Figure 1. Port positions. The patient cart is brought from the head end of the patient. A1 = assistant port; N = Nathanson retractor; R1/R2/R3 = ports for robotic arms; MCL = mid clavic- ular line; SUL = Spino-umbilical line.
completely defined so that the fundus is adequately mo- bilized. Care is taken to ensure that the bougie is with- drawn in the esophagus during this step; otherwise, it can lead to difficulty in dissection around the hiatus.
The gastric calibration tube is pushed forward by the anesthetist and guided by the surgeon into the first part of the duodenum using bowel graspers. Rotation of the bou- gie by the anesthetist and correct amount of traction by the surgeon help in negotiating the pylorus. This leads to the bougie nicely resting along the lesser curve of the stomach and helps in formation of an even sleeve. A sleeve of stomach is created using an articulating stapler from the assistant port while the console surgeon applies traction on the stomach so that it lies in the right orienta- tion. It is important to avoid any spiraling or an uneven staple line. Sequential stapling first with a green load and
subsequently with blue loads is performed while not be- ing very snug to the bougie. A compression time of 30 seconds is allowed before and after every firing.
After the sleeve is formed, the staple line is imbricated using No. 2-0 polydioxanone running suture with a sliding loop at one end. We find that 17 inches is the appropriate length of suture for most cases. Gastroscopy with saline solution immersion is performed in all cases to rule out any leak, bleed, or obstruction.
A total of 35 patients (15 female and 20 male patients) with a mean BMI of 48.17 + 11.7 kg/m2 underwent RASG. The BMI ranged from 33 to 82.6 kg/m2, with 3 patients having a BMI >80 kg/m2. The mean age of the patients was 41.8 + 10.4 years. There were 11 SO patients. The mean number of comorbidities per patient was 1.88. The mean operative time was 116.3 + 24.7 minutes, and the mean docking time was 8.9 + 5.4 minutes. The mean time taken to imbricate the staple line was 21.4 + 6.4 minutes. Mean blood loss was 19.36 + 4.62 mL, and there were no complications, conversions, or perioperative deaths in the series. The mean length of hospital stay was 3.4 + 0.8 days.
A steep decline in operative time and docking time was observed after the initial 10 cases. We believe that the operating room team surpassed the learning curve for robotic bariatric surgery by the 10th case. The team was already well-versed in laparoscopic bariatric procedures and could adjust to the new system fairly quickly.
The SO group was compared with the MO group regard- ing patient demographic characteristics, BMI, and comor- bidities (Table 1), as well as perioperative outcomes, complications, and weight loss (Table 2). The compari- son showed no significant difference in operative time (P = .145), blood loss (P = .523), and length of hospital stay (P = .213). There were no perioperative complica- tions or deaths in either group. The excess body weight loss at 6 months’ follow-up was also not significantly different between the 2 groups.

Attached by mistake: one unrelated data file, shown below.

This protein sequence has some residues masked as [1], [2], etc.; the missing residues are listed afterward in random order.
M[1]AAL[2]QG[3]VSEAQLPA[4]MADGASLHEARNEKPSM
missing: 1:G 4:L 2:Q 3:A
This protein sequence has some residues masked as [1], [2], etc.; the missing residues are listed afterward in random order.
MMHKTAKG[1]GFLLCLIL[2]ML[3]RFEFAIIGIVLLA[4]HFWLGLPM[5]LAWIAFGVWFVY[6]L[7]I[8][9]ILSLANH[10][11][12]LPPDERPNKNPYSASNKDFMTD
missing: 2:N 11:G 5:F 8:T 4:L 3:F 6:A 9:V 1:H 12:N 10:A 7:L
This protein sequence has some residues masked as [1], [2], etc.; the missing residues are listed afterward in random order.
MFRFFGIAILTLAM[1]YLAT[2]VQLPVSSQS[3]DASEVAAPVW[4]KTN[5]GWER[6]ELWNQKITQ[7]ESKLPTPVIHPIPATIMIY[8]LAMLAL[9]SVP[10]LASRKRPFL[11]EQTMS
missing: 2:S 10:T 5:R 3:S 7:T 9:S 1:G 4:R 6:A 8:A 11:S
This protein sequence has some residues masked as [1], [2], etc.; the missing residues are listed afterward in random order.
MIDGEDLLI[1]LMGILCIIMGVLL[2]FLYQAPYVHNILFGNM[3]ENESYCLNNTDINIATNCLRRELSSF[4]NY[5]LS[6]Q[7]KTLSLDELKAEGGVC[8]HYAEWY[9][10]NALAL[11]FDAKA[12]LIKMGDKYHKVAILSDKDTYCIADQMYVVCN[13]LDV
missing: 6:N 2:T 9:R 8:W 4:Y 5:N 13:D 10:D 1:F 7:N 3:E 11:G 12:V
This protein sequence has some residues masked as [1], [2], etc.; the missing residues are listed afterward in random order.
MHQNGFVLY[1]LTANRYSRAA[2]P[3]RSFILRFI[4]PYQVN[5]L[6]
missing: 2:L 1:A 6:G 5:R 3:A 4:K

Laparoscopic bariatric surgery, especially in SO patients, presents a complex situation in which the surgeon has to deliver the best results despite compromised technology. With the advent of robotic technology, its application to bariatric procedures may eliminate certain limitations such as torque on rigid instruments because of the thickness of
Robot-Assisted Sleeve Gastrectomy, Bhatia P et al.
Patient Demographic Data, BMI, and Comorbidities
Morbidly Obese (n = 24)
Super Obese (n = 11)
Age (mean + SD) (yr)
42 + 10.8
41.2 + 8.7
Mean No. of comorbidities
Initial BMIa (mean + SD) (kg/m2)
43.2 + 4.3
61 + 12.9
Initial weight (mean + SD) (kg)
120.7 + 18.7
166.6 + 36.9
Obstructive sleep apnea
aBMI = body mass index.
Perioperative Outcomes, Complications, and EBW Loss in Morbidly Obese Versus Super Obese Patients
Morbidly Obese (n = 24)
Super Obese (n = 11)
Operative time (mean + SD) (min)
119.9 + 26.7
108.6 + 15.9
Docking time (mean + SD) (min)
9.7 + 5.9
7.3 + 3.2
Imbrication time (mean + SD) (min)
22.1 + 6.8
19.8 + 4.4
Blood loss (mean + SD) (mL)
12.1 + 10.2
15 + 12.4
Hospital stay (mean + SD) (d)
3.2 + 0.4
3.7 + 1.2
% EBWa loss at 6 mo (mean + SD)
43.4 + 8.6
41.5 + 10.5
aEBW = excess body weight.
the abdominal wall and difficulty in dissection or suturing in a limited working space because of a heavy liver and excess omental fat. It also provides for a stable and ergo- nomically comfortable platform with 3-dimensional vision and precise movements without any tremor.11